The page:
Brexit deal 'must recognise unique Irish position'

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European Parliament, StrasbourgImage source, AFP
Image caption,
MEPs have been debating Brexit at the parliament building in Strasbourg

MEPs have called for "the unique position of and special circumstances" of the island of Ireland to be addressed in any Brexit agreement.

A European Parliament motion passed on Wednesday refers to "the absolute need to ensure continuity and stability of the Northern Ireland peace process".

It calls on negotiators "to avoid a hardening of the border".

EU chief negotiator Michel Barnier said he would work for arrangements that do not threaten the peace process.

He said any such arrangements must be compatible with EU law.

Media caption,

Michel Barnier was at one point berated for 'twiddling' with his phone

The motion setting out the European Parliament's position for the Brexit negotiations was passed by 516 to 133.

Although MEPs will not participate directly in the exit talks they will have to vote in favour of the final deal for it to go ahead.

It set out general principles at the start of the two year negotiations for the UK to leave the European Union under the Article 50 process.

At one point, Ulster Unionist MEP Jim Nicholson told Mr Barnier to stop "twiddling with your telephone" during the debate.

Mr Nicholson said that Dublin did not speak for Belfast on Brexit negotiations, adding: "We will take care of ourselves".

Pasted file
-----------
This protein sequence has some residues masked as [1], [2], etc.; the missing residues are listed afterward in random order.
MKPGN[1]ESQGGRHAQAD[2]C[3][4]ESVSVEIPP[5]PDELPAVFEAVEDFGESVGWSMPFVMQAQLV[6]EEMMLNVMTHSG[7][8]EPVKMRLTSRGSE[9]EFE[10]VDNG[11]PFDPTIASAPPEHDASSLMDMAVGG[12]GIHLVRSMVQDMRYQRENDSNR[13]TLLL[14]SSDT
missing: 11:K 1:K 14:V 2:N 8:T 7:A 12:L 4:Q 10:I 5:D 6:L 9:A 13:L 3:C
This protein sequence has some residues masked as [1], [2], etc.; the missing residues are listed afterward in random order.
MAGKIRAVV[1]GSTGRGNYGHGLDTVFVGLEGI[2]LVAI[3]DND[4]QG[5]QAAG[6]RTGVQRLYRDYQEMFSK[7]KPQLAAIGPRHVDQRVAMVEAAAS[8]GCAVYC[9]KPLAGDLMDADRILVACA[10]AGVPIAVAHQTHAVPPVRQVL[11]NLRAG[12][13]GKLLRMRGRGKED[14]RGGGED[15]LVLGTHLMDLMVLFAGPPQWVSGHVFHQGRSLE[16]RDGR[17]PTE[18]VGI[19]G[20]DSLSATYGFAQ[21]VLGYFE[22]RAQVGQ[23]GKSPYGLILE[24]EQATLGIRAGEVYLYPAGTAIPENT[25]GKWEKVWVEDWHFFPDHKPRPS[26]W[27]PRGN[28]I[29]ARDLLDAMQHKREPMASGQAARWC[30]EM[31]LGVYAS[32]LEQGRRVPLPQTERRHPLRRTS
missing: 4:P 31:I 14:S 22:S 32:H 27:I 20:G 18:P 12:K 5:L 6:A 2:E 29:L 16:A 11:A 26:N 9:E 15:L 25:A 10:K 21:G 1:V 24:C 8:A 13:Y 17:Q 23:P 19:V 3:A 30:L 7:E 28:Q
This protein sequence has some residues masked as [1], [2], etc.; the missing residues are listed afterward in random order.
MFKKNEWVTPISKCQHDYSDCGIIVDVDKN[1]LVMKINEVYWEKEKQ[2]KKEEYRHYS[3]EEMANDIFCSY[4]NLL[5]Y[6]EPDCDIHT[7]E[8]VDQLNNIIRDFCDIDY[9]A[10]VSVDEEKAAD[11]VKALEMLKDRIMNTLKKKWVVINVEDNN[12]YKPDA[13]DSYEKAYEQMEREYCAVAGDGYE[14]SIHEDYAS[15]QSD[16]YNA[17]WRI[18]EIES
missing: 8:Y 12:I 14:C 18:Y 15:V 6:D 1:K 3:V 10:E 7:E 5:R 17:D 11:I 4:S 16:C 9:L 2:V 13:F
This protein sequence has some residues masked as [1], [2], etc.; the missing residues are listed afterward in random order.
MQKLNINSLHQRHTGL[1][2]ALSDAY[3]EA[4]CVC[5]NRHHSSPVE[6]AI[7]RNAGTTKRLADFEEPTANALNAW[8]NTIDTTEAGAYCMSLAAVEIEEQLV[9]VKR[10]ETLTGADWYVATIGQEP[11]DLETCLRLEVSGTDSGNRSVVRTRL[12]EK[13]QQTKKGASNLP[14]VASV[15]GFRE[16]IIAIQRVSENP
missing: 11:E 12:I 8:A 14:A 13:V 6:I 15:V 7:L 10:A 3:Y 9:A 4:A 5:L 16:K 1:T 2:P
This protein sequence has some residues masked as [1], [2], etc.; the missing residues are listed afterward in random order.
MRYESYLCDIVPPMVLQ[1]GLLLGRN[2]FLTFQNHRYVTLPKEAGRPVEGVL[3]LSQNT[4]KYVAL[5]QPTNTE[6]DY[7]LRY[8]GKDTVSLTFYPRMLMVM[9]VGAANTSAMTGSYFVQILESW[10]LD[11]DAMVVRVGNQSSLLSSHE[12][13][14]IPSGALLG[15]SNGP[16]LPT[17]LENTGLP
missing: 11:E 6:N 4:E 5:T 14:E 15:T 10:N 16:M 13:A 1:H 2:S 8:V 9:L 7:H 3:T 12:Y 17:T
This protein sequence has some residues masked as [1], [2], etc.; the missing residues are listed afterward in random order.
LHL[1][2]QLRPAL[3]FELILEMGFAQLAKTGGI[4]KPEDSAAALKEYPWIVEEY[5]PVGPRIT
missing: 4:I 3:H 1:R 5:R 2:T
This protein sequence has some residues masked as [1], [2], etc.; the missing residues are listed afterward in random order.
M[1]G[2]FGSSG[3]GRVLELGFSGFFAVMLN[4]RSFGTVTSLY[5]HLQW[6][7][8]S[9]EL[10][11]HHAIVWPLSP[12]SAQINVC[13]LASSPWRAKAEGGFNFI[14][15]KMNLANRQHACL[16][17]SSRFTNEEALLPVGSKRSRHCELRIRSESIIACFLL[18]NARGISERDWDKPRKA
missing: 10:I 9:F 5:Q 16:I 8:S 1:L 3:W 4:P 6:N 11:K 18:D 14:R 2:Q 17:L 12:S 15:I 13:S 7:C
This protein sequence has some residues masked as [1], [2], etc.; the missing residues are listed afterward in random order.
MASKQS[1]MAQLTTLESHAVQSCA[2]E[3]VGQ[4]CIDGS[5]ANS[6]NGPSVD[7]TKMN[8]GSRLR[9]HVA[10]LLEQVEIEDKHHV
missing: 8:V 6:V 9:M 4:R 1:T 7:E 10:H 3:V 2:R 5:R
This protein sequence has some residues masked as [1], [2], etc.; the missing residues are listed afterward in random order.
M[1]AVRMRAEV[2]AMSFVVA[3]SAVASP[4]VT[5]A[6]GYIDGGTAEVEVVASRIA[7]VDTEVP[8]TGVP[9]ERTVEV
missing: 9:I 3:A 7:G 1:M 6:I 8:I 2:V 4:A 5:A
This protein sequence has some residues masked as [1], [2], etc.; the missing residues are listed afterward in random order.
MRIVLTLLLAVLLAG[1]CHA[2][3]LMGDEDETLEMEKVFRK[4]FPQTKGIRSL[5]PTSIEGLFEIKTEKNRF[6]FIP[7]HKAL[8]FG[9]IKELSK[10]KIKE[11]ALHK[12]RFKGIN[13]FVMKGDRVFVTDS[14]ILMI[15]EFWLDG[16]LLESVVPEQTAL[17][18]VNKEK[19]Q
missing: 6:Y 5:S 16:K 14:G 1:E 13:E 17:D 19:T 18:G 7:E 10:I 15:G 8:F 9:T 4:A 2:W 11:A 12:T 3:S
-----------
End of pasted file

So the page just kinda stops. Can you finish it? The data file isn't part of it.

The UUP would accept neither a hard border between the Irish Republic and Northern Ireland, nor an internal border within the UK, added Mr Nicholson.

He urged EU leaders not to heed those who, he said, wanted to use Brexit as an excuse to attempt to break up the UK.

He also acknowledged that the EU had been a strong friend to Northern Ireland "during our darkest days", saying that while all sides wanted a frictionless border this would require innovative thinking.

Image caption,
Martina Anderson called for Taoiseach Enda Kenny to stand up for the Good Friday Agreement

Sinn Féin MEP Martina Anderson challenged the Taoiseach (Irish prime minister) Enda Kenny to stand up for the Good Friday Agreement and act as the voice of the Irish people, north and south, in the Brexit negotiations.

Ms Anderson said she was glad MEPs had taken on concerns voiced by the late Martin McGuinness in drafting the sections of their resolution dealing with Ireland.

DUP MEP Diane Dodds said she appreciated there was genuine sadness, disappointment and even anger in the European Parliament over Brexit, but she insisted that the triggering of Article 50 had been a good day for democracy in the UK.

Mrs Dodds said any Brexit deal must respect that Northern Ireland will be an "integral part of an independent UK".